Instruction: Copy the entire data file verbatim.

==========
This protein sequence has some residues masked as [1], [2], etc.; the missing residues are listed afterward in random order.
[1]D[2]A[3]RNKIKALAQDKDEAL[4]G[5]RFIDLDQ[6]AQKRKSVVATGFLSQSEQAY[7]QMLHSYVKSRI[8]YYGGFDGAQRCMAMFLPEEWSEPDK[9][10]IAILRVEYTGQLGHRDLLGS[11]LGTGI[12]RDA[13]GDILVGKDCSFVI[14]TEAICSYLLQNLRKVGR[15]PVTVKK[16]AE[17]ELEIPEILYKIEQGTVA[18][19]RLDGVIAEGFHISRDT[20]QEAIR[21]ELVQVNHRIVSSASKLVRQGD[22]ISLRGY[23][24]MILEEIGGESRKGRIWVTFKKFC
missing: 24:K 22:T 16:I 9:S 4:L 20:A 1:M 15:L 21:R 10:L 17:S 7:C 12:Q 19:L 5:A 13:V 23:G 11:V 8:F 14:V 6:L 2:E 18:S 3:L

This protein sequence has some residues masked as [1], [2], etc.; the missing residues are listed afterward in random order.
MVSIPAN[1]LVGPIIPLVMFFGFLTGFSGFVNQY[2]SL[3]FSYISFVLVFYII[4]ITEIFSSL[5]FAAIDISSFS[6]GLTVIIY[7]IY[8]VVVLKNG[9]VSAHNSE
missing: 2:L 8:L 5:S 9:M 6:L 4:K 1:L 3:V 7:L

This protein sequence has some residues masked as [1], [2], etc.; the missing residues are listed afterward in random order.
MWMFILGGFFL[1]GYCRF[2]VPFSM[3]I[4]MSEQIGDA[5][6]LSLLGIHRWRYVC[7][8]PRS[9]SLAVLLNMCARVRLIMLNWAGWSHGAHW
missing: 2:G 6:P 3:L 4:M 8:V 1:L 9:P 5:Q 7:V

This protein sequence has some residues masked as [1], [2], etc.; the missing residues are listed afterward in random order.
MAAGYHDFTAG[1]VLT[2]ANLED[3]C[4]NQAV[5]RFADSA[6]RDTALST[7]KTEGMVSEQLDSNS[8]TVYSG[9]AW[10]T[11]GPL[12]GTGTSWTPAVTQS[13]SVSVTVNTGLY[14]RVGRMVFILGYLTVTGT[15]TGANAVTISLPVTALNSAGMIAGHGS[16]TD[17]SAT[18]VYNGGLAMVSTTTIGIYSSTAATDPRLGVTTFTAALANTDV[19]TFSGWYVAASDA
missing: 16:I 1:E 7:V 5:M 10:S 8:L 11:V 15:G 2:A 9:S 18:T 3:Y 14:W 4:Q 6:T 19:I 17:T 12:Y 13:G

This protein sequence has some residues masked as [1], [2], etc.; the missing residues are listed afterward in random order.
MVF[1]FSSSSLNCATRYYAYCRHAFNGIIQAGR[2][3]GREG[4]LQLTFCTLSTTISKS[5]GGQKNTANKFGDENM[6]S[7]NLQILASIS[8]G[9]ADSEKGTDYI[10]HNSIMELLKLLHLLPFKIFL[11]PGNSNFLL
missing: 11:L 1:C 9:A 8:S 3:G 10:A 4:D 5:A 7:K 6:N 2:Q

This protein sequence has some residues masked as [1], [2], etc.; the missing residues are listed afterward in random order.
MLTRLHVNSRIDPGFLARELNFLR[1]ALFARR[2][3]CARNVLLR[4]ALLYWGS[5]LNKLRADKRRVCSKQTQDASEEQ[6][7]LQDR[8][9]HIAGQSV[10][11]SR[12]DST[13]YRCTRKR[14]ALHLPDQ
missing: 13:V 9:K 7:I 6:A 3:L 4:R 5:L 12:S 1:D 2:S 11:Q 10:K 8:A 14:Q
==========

This protein sequence has some residues masked as [1], [2], etc.; the missing residues are listed afterward in random order.
[1]D[2]A[3]RNKIKALAQDKDEAL[4]G[5]RFIDLDQ[6]AQKRKSVVATGFLSQSEQAY[7]QMLHSYVKSRI[8]YYGGFDGAQRCMAMFLPEEWSEPDK[9][10]IAILRVEYTGQLGHRDLLGS[11]LGTGI[12]RDA[13]GDILVGKDCSFVI[14]TEAICSYLLQNLRKVGR[15]PVTVKK[16]AE[17]ELEIPEILYKIEQGTVA[18][19]RLDGVIAEGFHISRDT[20]QEAIR[21]ELVQVNHRIVSSASKLVRQGD[22]ISLRGY[23][24]MILEEIGGESRKGRIWVTFKKFC
missing: 24:K 22:T 16:I 9:S 4:L 20:A 1:M 15:L 21:R 10:L 17:S 7:C 12:Q 19:L 5:A 13:V 23:G 11:V 8:F 14:V 6:L 2:E 18:S 3:L

This protein sequence has some residues masked as [1], [2], etc.; the missing residues are listed afterward in random order.
MVSIPAN[1]LVGPIIPLVMFFGFLTGFSGFVNQY[2]SL[3]FSYISFVLVFYII[4]ITEIFSSL[5]FAAIDISSFS[6]GLTVIIY[7]IY[8]VVVLKNG[9]VSAHNSE
missing: 2:L 8:L 5:S 9:M 6:L 4:K 1:L 3:V 7:L

This protein sequence has some residues masked as [1], [2], etc.; the missing residues are listed afterward in random order.
MWMFILGGFFL[1]GYCRF[2]VPFSM[3]I[4]MSEQIGDA[5][6]LSLLGIHRWRYVC[7][8]PRS[9]SLAVLLNMCARVRLIMLNWAGWSHGAHW
missing: 2:G 6:P 3:L 4:M 8:V 1:L 9:P 5:Q 7:V

This protein sequence has some residues masked as [1], [2], etc.; the missing residues are listed afterward in random order.
MAAGYHDFTAG[1]VLT[2]ANLED[3]C[4]NQAV[5]RFADSA[6]RDTALST[7]KTEGMVSEQLDSNS[8]TVYSG[9]AW[10]T[11]GPL[12]GTGTSWTPAVTQS[13]SVSVTVNTGLY[14]RVGRMVFILGYLTVTGT[15]TGANAVTISLPVTALNSAGMIAGHGS[16]TD[17]SAT[18]VYNGGLAMVSTTTIGIYSSTAATDPRLGVTTFTAALANTDV[19]TFSGWYVAASDA
missing: 16:I 1:E 7:V 5:M 10:S 8:L 11:V 15:G 2:A 9:S 18:T 3:Y 14:W 4:Q 6:T 19:I 17:T 12:Y 13:G

This protein sequence has some residues masked as [1], [2], etc.; the missing residues are listed afterward in random order.
MVF[1]FSSSSLNCATRYYAYCRHAFNGIIQAGR[2][3]GREG[4]LQLTFCTLSTTISKS[5]GGQKNTANKFGDENM[6]S[7]NLQILASIS[8]G[9]ADSEKGTDYI[10]HNSIMELLKLLHLLPFKIFL[11]PGNSNFLL
missing: 11:L 1:C 9:A 8:S 3:G 10:A 4:D 5:A 7:K 6:N 2:Q

This protein sequence has some residues masked as [1], [2], etc.; the missing residues are listed afterward in random order.
MLTRLHVNSRIDPGFLARELNFLR[1]ALFARR[2][3]CARNVLLR[4]ALLYWGS[5]LNKLRADKRRVCSKQTQDASEEQ[6][7]LQDR[8][9]HIAGQSV[10][11]SR[12]DST[13]YRCTRKR[14]ALHLPDQ
missing: 13:V 9:K 7:I 6:A 3:L 4:R 5:L 12:S 1:D 2:S 11:Q 10:K 8:A 14:Q